“The cosmos is within us. We are made of star-stuff. We are a way for the universe to know itself.”
― Carl Sagan, 1990.

In Learning…………………… Shakti Ghosal

Acknowledgement: Miserable & Magical: A Graduation Speech for Paradoxical Times– by Nipun Mehta, May 27, 2013.

Who would I be without my story?


“You are what exists before all stories. You are what remains when the story is understood.”
Byron Katie, American speaker & author of “The Work”

I muse about this Coaching question asked me.

So what is my story? As I think of this, I see its tentacles going into the past.

The year is 1911. A lowly placed accounts clerk of the British Accounts Service in India boards the Kalka Mail train from Calcutta with his family. He is shifting home to Delhi in accordance with the British colonial Government’s decision to shift the administrative capital of the Indian subcontinent there. He is following his work, the only thing he knows that sustains him and his family. He is my grandfather.

East_Indian_Railway_Mail

Fast forward fifty years and it is my father in the midst of a career in the Indian Audit and Accounts service. Now settled in Delhi, the capital of independent India. Content with a middle class lifestyle. So grooved in his office work that he feels insecure to take up an exciting consular opportunity in the US. He regrets it citing family constraints.

Fast forward another fifty years and it is I sitting at the desk in my office wondering what next. Having been on a sometimes exciting, sometimes lacklustre roller coaster ride through diverse business areas for three decades, I can claim fair knowledge of the nuts and bolts of corporate working. But like my grandfather and father, I see my work primarily as the means to provide a comfortable life to me and my family.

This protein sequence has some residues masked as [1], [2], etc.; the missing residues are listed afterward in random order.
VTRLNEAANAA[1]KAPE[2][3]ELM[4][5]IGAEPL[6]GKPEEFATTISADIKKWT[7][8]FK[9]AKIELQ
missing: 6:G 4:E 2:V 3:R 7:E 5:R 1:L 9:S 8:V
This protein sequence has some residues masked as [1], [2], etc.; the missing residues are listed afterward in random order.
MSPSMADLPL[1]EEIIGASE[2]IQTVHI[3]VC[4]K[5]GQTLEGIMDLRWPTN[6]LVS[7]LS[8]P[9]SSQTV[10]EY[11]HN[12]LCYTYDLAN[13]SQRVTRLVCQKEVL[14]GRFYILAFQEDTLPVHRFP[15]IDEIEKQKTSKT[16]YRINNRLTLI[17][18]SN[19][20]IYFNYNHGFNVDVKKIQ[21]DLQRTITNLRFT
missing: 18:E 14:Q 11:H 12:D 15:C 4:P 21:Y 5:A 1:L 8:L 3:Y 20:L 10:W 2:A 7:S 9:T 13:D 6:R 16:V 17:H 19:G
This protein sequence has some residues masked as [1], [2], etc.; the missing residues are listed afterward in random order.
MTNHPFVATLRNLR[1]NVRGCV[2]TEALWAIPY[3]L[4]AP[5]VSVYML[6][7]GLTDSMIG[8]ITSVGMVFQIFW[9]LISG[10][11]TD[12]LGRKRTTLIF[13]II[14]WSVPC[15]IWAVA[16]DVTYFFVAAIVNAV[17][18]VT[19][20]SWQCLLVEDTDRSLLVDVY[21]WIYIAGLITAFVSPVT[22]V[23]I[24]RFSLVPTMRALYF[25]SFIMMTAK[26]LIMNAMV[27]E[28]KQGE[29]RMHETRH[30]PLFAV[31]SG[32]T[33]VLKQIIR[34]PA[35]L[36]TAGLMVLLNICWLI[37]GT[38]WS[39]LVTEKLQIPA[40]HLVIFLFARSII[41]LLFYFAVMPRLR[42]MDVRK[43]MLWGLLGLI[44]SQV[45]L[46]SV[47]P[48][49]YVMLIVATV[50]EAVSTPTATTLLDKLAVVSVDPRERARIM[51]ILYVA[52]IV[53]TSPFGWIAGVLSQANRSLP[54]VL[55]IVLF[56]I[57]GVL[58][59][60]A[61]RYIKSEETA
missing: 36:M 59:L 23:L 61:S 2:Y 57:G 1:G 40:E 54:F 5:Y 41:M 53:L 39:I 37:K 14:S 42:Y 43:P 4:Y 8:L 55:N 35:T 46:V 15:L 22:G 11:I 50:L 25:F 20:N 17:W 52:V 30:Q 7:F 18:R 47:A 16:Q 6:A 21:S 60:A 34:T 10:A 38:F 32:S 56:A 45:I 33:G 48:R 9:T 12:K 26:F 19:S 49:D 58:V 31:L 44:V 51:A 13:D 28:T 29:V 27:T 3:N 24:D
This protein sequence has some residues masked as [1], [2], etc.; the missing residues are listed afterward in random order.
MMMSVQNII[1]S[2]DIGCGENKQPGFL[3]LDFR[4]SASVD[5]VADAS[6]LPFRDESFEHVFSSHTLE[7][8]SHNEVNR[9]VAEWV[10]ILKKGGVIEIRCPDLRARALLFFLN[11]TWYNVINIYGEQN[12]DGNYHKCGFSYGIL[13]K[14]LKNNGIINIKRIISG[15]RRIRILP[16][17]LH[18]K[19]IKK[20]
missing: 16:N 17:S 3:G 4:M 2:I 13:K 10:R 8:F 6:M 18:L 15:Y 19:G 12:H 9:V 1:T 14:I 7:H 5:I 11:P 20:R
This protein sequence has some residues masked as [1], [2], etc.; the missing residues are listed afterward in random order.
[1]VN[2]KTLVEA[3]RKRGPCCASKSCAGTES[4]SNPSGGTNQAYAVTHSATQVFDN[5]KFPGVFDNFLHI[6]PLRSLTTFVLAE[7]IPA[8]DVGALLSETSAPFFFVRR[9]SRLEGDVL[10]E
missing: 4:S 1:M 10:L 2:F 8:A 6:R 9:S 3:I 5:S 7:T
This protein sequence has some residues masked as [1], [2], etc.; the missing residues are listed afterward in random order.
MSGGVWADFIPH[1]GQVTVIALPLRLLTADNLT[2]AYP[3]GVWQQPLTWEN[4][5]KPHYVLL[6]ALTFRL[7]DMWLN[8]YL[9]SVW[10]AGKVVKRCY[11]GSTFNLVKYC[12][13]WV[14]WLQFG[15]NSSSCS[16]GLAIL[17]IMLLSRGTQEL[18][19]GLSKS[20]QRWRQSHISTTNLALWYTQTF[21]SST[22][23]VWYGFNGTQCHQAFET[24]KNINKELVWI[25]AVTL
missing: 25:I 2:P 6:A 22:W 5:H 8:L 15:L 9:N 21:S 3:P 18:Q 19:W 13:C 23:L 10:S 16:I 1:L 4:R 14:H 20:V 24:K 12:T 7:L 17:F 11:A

My story. The story in which working at an office desk equates to life comfort and sustenance. The story which I accept as me. And as I accept, I see it gaining power and dictating what I do. I see it protecting me in a ‘safe box’. As it allows me to peep through my perception coloured lenses and read meaning about the world at large. But as it protects, do I also see it confining and preventing me from setting forth, taking risks and achieving my true potential?

What is it that has embedded this ‘office work’ DNA in me thus? What is it that has made it such an integral part of my story? As I muse, I sense that in my office work DNA resides a gene harking back to the industrial revolution. A gene that through generations has altered my value system. And made me shift towards valuing business growth, productivity and profits over beauty, compassion, love and community ties. Over generations, the gene has also lured me away from simplicity and frugality and towards materialism. An attachment to materialistic possessions which has fuelled insecurity. And has manifested in my life through frantic work schedules, technology tying me down 24X7, scarcely any time to “stop by the woods” or “wander lonely as a cloud”.